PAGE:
U.S. Skeptical New Syria Law Will Be Less Restrictive

Syria regime lifts decades-old emergency law but passes new law to 'regulate right of peaceful protest'; Syrian protesters also unimpressed by government's move.

State Department spokesman Mark Toner said Tuesday that the United States is unsure that Syria's draft law to lift emergency rule will be less restrictive.

Earlier Tuesday, Syria's government passed a draft law to lift 48 years of emergency rule. State news agency SANA said the cabinet ratified draft legislation which must still be signed by President Bashar Assad.

Syria - Reuters - April 17, 2011

"It's unclear whether they've passed legislation to lift the emergency law, but that a new law requiring protesters that - to receive permission from the Interior Ministry before holding demonstration may be - may be in play here," Toner said.

Syria's cabinet also passed legislation to "regulate the right of peaceful protest" and Interior Ministry permission will be required to demonstrate in Syria, the state news agency said.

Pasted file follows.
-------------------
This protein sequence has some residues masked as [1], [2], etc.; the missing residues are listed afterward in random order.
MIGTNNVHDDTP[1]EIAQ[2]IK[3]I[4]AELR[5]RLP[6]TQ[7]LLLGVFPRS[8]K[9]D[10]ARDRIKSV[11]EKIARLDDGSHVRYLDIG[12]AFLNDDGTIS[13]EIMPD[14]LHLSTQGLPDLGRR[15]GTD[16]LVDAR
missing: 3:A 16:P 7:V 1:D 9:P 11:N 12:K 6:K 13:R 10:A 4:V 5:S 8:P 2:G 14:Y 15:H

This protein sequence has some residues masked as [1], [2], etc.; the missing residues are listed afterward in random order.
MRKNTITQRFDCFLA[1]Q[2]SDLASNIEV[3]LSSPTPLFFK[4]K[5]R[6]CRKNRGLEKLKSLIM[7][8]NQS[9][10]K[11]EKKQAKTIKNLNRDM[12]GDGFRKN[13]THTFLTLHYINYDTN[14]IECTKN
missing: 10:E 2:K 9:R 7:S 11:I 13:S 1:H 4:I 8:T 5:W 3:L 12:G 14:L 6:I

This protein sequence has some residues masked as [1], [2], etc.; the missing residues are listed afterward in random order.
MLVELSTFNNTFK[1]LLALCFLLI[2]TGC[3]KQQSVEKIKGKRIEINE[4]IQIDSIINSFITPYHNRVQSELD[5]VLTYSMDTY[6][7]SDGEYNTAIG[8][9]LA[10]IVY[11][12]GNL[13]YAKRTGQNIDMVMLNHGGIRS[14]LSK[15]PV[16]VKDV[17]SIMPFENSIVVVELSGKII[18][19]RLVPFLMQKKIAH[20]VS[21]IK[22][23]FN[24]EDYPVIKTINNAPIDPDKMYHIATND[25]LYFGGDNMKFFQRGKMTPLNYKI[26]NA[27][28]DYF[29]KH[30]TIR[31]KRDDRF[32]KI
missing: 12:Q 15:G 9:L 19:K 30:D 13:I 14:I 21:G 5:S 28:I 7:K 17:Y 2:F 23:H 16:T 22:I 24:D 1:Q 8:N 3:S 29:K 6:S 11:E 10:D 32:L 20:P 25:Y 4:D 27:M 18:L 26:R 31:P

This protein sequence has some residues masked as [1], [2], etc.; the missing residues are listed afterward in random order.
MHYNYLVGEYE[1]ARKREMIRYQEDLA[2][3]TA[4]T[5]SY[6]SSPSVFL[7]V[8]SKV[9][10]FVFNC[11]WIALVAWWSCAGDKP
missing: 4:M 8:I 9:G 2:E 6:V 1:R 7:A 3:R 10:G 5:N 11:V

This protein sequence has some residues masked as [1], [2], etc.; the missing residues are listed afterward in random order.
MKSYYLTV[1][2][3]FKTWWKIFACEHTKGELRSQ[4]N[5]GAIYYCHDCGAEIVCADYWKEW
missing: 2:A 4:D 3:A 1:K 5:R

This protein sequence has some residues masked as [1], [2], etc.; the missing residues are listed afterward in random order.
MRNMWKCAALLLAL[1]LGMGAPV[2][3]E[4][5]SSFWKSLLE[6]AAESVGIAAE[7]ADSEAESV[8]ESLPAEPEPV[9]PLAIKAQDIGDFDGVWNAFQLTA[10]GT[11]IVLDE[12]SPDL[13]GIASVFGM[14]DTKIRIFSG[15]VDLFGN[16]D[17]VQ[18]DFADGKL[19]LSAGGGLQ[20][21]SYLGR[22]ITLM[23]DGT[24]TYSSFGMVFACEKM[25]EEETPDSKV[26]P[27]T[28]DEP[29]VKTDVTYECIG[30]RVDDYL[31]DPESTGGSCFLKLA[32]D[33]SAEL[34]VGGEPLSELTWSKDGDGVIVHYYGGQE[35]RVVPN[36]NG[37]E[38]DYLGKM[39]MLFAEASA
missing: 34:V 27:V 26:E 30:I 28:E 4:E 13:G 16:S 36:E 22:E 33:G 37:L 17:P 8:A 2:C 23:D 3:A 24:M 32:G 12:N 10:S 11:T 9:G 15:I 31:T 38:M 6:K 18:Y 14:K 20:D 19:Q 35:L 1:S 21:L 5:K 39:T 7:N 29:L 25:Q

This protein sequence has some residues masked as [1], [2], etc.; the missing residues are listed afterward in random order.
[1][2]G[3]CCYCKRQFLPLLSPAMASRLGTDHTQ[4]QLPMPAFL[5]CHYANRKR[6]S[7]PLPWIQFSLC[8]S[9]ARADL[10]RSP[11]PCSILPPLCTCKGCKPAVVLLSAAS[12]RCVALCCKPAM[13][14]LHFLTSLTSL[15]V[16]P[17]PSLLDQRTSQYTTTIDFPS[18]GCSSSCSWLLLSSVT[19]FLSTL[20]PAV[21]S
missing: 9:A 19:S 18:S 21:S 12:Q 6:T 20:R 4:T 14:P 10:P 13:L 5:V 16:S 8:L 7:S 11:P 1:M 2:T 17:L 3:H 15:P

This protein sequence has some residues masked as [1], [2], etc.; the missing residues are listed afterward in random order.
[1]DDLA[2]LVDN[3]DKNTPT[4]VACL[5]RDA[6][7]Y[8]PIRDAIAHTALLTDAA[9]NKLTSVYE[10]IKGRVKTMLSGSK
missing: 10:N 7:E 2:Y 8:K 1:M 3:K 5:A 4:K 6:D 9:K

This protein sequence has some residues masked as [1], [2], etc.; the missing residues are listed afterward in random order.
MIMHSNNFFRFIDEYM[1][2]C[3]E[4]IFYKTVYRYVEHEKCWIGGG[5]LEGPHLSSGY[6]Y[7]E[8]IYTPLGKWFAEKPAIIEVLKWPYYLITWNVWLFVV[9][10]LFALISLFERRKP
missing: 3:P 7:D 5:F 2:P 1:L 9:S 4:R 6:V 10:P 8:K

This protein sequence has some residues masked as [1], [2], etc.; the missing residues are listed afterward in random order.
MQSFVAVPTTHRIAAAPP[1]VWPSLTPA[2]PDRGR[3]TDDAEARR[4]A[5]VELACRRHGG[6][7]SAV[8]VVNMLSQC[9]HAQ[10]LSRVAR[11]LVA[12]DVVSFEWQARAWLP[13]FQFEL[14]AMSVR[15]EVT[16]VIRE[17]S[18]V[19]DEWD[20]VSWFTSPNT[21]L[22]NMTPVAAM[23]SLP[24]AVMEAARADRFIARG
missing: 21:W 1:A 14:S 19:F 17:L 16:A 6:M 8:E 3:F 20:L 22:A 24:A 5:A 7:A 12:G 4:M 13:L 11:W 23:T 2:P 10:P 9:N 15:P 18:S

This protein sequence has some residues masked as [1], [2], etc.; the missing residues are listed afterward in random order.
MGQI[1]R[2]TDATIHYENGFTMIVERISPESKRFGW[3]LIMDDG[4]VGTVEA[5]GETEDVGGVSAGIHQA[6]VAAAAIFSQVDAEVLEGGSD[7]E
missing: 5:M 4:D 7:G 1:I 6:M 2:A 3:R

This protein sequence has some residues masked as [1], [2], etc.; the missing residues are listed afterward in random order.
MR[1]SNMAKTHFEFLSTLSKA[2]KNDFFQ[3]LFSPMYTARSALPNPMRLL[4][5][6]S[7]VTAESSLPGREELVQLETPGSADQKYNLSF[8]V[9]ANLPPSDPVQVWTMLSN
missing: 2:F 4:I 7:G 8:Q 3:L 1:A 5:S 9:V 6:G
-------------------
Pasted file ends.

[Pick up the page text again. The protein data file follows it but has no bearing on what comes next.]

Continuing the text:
In light of some of the comments from Syria's interior minister, "this new legislation may prove as restrictive as the emergency law it replaced," Toner said.

Toner also said that violence overnight by soldiers firing on protesters continued "to raise serious concerns and it remains clear that the Syrian government needs to urgently implement broader reforms and ... to cease violence against peaceful protesters."

"[President Assad] has spoken several times now. He has cast himself for a while now as a reformer, but again, we've seen a lot of words and not a lot of action," Toner said.

Syria's government passed a draft law on Tuesday to lift 48 years of emergency rule, a concession to unprecedented demands for greater freedom in the tightly-controlled Arab country.

But protests continued after the announcement, with demonstrators taking to the streets in the city of Banias and opposition leaders said they would not stop until their other demands, including the release of political prisoners, freedom of speech, and a multi-party system, were also met.